The sense that there is much beneath the CPEC that meets the eye, is getting stronger by day with the hurry that China is showing to complete the projects. The concept, planning and execution of CPEC which has been shrouded in the veil of secrecy since the inception, is now increasingly being questioned by the elites. The ordinary Pakistani continues to remain in the state of dreams sold to him by the policymakers and the Army. The reality of CPEC is yet to dawn on average Pakistani. An average Pakistani citizen thinks that, what China is giving them is economic aid – as has been the case with the US, but in reality, it is a huge loan, the cost of which will only come only with the time.
Over the past year, a small but vocal group of analysts have begun expressing unease over what CPEC will bring Pakistan. In particular, they are calling for transparency on deals. In Dec 2017, the Pakistani government released a summary of CPEC’s Long-Term Plan. But even this sheds no light on the terms and conditions of agreements, project timelines or the exact nature of Chinese funding.
CPEC’s scope is enormous and cannot be fully comprehended as of now. With the unfolding of events, the real contours of Chines game plan are beginning to become visible. In addition to opening up Pakistan’s domestic economy to Chinese participation on an unprecedented level, it will result in China’s deep penetration of Pakistan’s security, society and culture. The cross-border fibre optic cable project, for instance, will establish fast and reliable connectivity routed through China. It will facilitate terrestrial distribution of broadcast TV that is envisioned as carrying Chinese culture into Pakistani homes. In addition, China is promoting the study of Mandarin and has set up dozens of language schools across Pakistan. In fact, under a Memorandum of Understanding between the governments of Sichuan and Sindh provinces, Mandarin was made a compulsory subject for school children in Sindh. The number of Chinese nationals working and living in Pakistan has also surged in recent years, transforming entire neighbourhoods in Pakistani towns into ‘Chinatowns’. Pakistan faces a “Han-ai-zation” of its economy, population and culture akin to what happened in Tibet.
Biggest Province gets the least
Pakistan’s former Prime Minister Nawaz Sharif has said that Baluchistan will be CPEC’s “biggest beneficiary”. Baluchis, however, are not convinced. CPEC evoked little optimism among them from the start, and they fear that CPEC would benefit outsiders rather than locals. An additional concern is that migration of Punjabi workers to Gwadar will change the demographic profile of the province, making the group a minority. Baluch opposition to the project is strong and has even been expressed violently. Baluch militants have carried out several attacks on workers from outside the province, including those from China.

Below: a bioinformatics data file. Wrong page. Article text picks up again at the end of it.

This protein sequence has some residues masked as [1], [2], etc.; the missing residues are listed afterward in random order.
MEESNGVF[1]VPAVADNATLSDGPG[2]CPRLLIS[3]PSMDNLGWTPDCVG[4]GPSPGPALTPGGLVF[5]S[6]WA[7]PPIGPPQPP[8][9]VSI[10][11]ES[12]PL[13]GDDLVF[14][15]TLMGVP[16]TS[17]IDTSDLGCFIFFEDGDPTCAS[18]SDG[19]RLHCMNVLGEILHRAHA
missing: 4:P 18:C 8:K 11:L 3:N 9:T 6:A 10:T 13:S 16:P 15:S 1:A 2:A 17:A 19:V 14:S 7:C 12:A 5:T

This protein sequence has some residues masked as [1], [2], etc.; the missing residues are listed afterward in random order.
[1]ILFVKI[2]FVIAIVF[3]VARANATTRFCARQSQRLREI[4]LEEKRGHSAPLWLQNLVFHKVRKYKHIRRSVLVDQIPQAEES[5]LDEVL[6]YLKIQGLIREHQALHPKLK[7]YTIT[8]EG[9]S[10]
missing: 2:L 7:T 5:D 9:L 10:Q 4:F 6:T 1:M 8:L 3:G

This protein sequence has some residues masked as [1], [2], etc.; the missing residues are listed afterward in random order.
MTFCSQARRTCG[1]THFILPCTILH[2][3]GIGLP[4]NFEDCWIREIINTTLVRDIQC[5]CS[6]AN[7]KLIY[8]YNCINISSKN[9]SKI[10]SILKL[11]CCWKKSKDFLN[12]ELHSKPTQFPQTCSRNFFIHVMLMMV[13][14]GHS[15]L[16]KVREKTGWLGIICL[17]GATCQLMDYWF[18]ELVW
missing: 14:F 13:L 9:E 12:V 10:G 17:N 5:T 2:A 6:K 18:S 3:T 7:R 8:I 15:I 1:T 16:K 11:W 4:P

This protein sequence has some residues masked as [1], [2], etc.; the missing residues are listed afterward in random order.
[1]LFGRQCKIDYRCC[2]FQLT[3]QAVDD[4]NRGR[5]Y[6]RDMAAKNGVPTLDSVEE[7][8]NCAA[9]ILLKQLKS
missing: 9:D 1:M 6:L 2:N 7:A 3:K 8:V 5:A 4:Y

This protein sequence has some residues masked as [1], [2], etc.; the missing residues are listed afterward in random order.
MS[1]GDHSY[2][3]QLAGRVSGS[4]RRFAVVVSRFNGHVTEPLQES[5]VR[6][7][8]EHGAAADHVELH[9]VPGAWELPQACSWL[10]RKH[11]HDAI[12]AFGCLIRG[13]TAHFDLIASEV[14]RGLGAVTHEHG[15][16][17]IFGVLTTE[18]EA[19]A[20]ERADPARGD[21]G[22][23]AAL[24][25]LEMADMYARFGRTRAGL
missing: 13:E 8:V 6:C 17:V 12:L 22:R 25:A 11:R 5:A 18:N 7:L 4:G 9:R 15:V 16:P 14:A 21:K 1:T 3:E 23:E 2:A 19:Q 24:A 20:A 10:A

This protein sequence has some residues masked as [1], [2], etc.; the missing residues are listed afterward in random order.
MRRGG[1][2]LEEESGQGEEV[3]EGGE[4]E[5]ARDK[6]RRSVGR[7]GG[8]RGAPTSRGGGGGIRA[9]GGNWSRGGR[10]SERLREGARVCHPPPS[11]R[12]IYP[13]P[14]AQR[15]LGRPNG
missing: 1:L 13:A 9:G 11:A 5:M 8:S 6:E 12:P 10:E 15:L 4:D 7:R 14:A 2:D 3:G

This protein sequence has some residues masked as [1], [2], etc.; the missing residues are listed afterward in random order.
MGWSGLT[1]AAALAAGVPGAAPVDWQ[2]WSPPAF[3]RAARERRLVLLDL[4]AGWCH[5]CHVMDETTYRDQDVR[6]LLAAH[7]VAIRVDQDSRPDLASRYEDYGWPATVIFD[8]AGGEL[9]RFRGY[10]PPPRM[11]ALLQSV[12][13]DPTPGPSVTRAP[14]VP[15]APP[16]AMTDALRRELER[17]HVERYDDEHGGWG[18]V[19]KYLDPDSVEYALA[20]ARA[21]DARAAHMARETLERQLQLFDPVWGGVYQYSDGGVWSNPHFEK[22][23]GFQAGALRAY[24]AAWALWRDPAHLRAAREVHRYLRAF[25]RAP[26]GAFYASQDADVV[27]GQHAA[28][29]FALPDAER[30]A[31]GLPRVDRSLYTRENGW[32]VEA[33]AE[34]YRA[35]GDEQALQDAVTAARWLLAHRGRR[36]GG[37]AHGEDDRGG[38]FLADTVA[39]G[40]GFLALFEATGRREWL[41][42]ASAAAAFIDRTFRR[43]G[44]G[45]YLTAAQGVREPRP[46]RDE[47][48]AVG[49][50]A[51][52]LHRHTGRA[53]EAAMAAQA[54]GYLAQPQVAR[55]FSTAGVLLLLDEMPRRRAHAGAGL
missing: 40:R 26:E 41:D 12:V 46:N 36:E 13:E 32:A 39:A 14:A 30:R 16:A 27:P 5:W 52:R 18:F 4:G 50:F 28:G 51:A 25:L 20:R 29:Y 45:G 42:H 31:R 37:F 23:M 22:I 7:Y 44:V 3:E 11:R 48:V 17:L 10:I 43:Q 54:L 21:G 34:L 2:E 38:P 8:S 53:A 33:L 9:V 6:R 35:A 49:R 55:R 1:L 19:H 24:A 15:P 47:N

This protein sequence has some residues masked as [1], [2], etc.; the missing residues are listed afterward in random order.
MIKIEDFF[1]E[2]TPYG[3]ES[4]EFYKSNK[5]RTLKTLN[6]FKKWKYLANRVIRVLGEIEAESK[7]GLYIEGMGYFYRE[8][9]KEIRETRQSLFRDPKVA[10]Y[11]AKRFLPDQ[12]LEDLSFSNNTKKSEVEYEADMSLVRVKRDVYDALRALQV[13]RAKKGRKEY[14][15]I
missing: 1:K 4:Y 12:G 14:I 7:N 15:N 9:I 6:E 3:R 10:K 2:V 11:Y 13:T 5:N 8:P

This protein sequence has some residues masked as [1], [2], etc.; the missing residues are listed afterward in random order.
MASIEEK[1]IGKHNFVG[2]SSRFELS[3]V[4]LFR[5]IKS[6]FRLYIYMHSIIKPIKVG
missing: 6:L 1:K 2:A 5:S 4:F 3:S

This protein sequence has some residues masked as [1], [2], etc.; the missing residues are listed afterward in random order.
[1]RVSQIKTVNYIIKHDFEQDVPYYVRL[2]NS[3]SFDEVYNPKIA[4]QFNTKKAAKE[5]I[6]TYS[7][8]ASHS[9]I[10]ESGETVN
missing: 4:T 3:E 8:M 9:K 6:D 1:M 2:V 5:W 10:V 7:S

Political Repercussions of CPEC
The unsettled status of Gilgit-Baltistan, between India and Pakistan worries China as it raises questions about the legality of CPEC projects. Under Chinese pressure Pakistan has taken decisions that are not in its interest. Chinese prodding has forced it to begin taking steps to formally integrate Gilgit-Baltistan. While this may provide legal cover for Chinese projects in Gilgit-Baltistan it will cost Pakistan the goodwill of Kashmiri separatists.
Pakistan’s upcoming parliamentary elections are an additional cause for concern. While Pakistan’s main political parties are not opposed to CPEC, there are differences in their priorities. The ruling Pakistan Muslim League—Nawaz (PML-N) prioritizes projects along CPEC’s relatively calm eastern route, which runs through its stronghold, Punjab. However, should the Pakistan Tehreek-e-Insaf (PTI) form or be part of the next government it can be expected to shift focus to the turbulent western route. A change in government could lead to a review and or change in the deals, which may not be to Chinese liking.
Han-ai-zation of Pakistan is a definite reality
China and Pakistan are likely to continue to differ on issues related to CPEC. However, these are unlikely to derail the initiative, given their strong relationship, Pakistan’s deepening dependence on China and Beijing’s determination to make a success of BRI’s flagship venture. Other countries participating in BRI can draw lessons from Pakistan’s experience with CPEC. They can expect massive Chinese investment but not on generous terms. Chinese funding is not largesse and will extract a heavy price. As in Pakistan, they can expect “Han-ai-zation” of their economy, population and culture. Pakistan’s march towards the economic el-darado must factor the Chinese interference in their political system.
24 Jan 2018/Wednesday